Popularity of Russian language sensitive to changes

Last Saturday, Russian language as an academic subject celebrated its 40th anniversary in Joensuu. Today, the academic subject comprises two majors: Russian language and culture, and Russian language and translation.

The study of a language is always linked to the history, culture and present of the country it is spoken in. Bearing this in mind, the past decades in the history of Russia have required language learners to constantly update their skills and learn new things. Indeed, the past 40 years have witnessed the collapse of the Soviet Union and the emergence of a new Russia. The popularity of the Russian language has proven sensitive to changes, and the department’s activities have been influenced first by attitudes towards the Soviet Union and, since the 1990s, by attitudes towards Russia.

Decades of change

In Joensuu, the first students of the Russian language started their studies in the then University of Joensuu in autumn 1972. Their studies were characterised by enthusiasm fuelled by a general interest in the Soviet Union and in the Russian language. In Finland, the opportunities for speaking Russian outside the classroom in the 1970s were practically non-existent, so students were eager to visit Soviet twin towns and they also gained valuable experience working as interpreters. Indeed, students often completed their practical training as tour leaders on tours of Leningrad, which at the time was a popular destination for Finnish tourists.

In the 1980s, there was a strong labour market demand for people who mastered the Russian language, and many students were sucked into working life without needing to finish their studies. However, after the collapse of the Soviet Union in 1991, Finnish students’ interest in the Russian language collapsed as well and, for a while, the department had to offer teaching at the very beginner level.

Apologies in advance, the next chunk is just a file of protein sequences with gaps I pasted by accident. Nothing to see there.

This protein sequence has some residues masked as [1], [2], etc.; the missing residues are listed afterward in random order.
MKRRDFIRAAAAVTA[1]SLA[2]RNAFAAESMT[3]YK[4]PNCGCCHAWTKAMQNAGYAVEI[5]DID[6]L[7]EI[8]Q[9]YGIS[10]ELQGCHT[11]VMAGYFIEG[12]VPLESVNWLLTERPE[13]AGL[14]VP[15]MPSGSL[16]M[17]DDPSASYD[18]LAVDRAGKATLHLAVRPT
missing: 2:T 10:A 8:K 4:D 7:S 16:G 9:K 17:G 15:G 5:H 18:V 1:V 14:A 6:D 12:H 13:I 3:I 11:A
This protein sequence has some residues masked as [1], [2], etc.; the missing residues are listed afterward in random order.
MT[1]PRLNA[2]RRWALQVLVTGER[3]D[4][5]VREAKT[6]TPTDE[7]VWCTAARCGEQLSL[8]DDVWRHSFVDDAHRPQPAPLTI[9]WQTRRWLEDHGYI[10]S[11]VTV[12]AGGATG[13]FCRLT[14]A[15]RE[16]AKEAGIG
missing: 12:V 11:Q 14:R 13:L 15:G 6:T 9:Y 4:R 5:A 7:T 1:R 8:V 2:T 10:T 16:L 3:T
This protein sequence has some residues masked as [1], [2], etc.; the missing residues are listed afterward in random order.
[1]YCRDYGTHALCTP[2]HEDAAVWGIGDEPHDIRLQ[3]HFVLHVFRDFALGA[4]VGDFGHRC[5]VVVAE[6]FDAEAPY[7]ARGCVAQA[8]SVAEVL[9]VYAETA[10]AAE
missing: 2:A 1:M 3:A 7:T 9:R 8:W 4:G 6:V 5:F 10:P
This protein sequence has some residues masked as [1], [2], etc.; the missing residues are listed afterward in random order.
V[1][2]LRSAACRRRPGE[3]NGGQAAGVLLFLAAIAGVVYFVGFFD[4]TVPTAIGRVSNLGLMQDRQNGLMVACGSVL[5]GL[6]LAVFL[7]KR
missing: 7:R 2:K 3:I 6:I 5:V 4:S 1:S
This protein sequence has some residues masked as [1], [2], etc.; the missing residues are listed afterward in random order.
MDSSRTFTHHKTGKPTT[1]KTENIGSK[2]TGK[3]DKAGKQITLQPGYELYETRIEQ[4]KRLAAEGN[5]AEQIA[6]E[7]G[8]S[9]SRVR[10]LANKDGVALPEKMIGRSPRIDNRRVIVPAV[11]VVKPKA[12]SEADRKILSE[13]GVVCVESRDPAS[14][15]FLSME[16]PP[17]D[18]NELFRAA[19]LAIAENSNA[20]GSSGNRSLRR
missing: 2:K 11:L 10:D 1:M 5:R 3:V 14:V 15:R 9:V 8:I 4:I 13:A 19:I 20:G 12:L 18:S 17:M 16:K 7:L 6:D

In the 2000s, the Internet and its opportunities for interaction have opened new avenues for studying the Russian language and culture. As the University of Eastern Finland was established, broad-based expertise pertaining to Russia was selected as one of the university’s strategic fields to be further strengthened and the university has invested in research and education addressing the Russian language, culture and commerce.

Maintaining this role as an expert on Russia has required plenty of fresh ideas and hard work. Today, the academic subject is middle-aged and it looks ahead with confidence: Russia constitutes a natural selection as an area of expertise of the University of Eastern Finland, and Russian has become widespread throughout Finland.

 

Publishing year: 2012

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